Join us and delve into the archives to discover the stories of locomotive classes large and small, learn how the railway worked, and why it was built in this amalgamation of the popular Reality Check and Railway Realism sections from Hornby Magazine.
Heritage railways are now an everyday part of life – but 70 years ago when volunteers took over the isolated Talyllyn Railway in Wales the idea of amateurs running trains was considered not only controversial but also completely crackpot, as EVAN GREEN-HUGHES describes.
At the turn of the 20th century, the 4-4-0 was the most popular wheel arrangement for passenger work, so it was natural that when the South Eastern & Chatham Railway was looking to upgrade its fleet it opted for some, with the resulting ‘D’ class amongst the most handsome locomotives of the period, as EVAN GREEN-HUGHES describes.
During the 1950s and 1960s the Southern Region massively extended its electrified network, and in doing so introduced a number of new classes of Electric Multiple Unit, with one of the least numerous of these being the 4-BEP which was designed to provide catering on services on the South Coast lines. EVAN GREEN-HUGHES looks into the history of this small but unusual class.
The 1930s saw remarkable advances in railway technology, which produced improved journey times and better comfort for travellers. One of the most progressive trains of this time was the London Midland & Scottish Railway’s ‘Coronation Scot’ - an initiative that war cut short, as EVAN GREEN-HUGHES explains.
Soaring high into the Pennines in spectacular scenery, the Settle & Carlisle Railway has always held a special place in the hearts of enthusiasts and modellers. However, this railway had a troubled history with threats to its existence from the very start. EVAN GREEN-HUGHES explains.
The Class 37 is nearing its 60th birthday and continues in daily use on the national network. One of the most useful variants is the ‘37/4’, which was upgraded to supply Electric Train Heat in the 1980s. EVAN GREEN-HUGHES looks at the development and life of this 31 strong sub-fleet.EVAN GREEN-HUGHES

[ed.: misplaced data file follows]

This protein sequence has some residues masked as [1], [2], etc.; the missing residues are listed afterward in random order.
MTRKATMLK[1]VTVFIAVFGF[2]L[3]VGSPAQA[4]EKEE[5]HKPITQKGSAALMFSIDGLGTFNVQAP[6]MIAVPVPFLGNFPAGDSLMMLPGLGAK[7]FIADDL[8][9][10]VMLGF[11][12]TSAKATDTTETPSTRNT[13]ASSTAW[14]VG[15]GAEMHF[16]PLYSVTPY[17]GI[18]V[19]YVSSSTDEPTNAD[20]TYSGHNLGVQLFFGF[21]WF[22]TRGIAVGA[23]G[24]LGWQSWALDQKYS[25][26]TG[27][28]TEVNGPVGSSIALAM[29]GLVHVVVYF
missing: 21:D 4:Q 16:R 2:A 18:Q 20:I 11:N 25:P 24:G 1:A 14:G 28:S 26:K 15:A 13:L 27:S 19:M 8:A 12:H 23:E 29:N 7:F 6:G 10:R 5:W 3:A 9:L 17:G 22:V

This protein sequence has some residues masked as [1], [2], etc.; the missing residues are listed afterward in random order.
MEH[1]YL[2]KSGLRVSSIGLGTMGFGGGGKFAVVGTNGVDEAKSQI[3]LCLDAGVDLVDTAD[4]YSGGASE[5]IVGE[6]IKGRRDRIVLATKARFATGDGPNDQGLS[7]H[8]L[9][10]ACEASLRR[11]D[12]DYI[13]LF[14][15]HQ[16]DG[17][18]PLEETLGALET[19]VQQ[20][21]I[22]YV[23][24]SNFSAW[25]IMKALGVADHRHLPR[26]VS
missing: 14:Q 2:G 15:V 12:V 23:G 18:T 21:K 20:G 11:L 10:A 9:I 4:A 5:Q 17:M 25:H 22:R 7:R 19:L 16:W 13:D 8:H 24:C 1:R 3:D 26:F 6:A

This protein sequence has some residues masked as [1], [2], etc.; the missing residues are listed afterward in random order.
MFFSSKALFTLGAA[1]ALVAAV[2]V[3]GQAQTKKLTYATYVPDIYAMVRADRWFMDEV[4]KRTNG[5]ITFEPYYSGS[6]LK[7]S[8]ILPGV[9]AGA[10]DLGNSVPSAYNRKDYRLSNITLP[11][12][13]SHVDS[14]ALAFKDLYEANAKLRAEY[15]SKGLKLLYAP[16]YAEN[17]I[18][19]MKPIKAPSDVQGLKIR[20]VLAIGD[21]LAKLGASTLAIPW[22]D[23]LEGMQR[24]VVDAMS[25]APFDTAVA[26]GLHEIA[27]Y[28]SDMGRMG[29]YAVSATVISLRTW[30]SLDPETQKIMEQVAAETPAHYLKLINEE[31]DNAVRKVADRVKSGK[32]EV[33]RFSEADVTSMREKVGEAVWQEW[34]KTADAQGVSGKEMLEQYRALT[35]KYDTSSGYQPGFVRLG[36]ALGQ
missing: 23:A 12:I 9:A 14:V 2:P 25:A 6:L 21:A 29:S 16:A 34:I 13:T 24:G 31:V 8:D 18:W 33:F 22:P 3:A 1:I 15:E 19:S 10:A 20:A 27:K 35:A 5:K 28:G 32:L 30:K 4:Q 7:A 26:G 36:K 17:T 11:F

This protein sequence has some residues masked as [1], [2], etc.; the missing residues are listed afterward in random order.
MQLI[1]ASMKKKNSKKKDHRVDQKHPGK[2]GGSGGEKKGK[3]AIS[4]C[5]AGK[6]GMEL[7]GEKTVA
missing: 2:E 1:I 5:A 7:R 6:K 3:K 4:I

One of the most recognisable and longest-lived of the Modernisation Plan diesel locomotives is the Brush Type 2, which later became much better known as the Class 31. EVAN GREEN-HUGHES examines this design, which despite its longevity has not been without its problems.
Although the ‘Pacifics’ of the LNER are generally considered to be some of the best-looking locomotives ever built, there was one batch of locomotives that defied this rule. EVAN GREEN-HUGHES and ANDREW RODEN look into the history of the ‘A2/2s’ and ‘A2/3s’ which, while they looked ungainly, were an intelligent response to wartime pressures.
The Great Western Railway is more often remembered for its fleet of copper-capped chimney steam locomotives rather than for technological innovation - but in fact the company was amongst the first to introduce viable diesel traction, in the form of a series of self-propelled railcars, as EVAN GREEN-HUGHES explains.
Throughout railway history there have been many instances of obsolete equipment being repurposed for a second life, with few being as successful as the rebuilding of a small fleet of almost 40-year-old locomotives to become the Class 20/3s, as EVAN GREEN-HUGHES explains.
Much has been written about British Railways’ post-war traction policy and in particular its decision to continue constructing what many regarded as obsolete and outdated steam engines. EVAN GREEN-HUGHES looks again at the dilemma BR faced and reviews whether, with hindsight, it came to the right decision.
In the rush to replace steam during the 1950s and 1960s a number of different propulsion systems were proposed, with gas turbines being the least successful. A number of experimental locomotives were, however, built with one of the shortest lived being English Electric’s GT3, as EVAN GREEN-HUGHES remembers.
For more than half a century, the Midland Railway’s primary lightweight passenger design for secondary duties was a very neat and attractive series of 0-4-4T engines designed by Samuel Johnson. EVAN GREEN-HUGHES looks back at the history of one of the variants of this once numerous class, and finds out why it was so long-lived.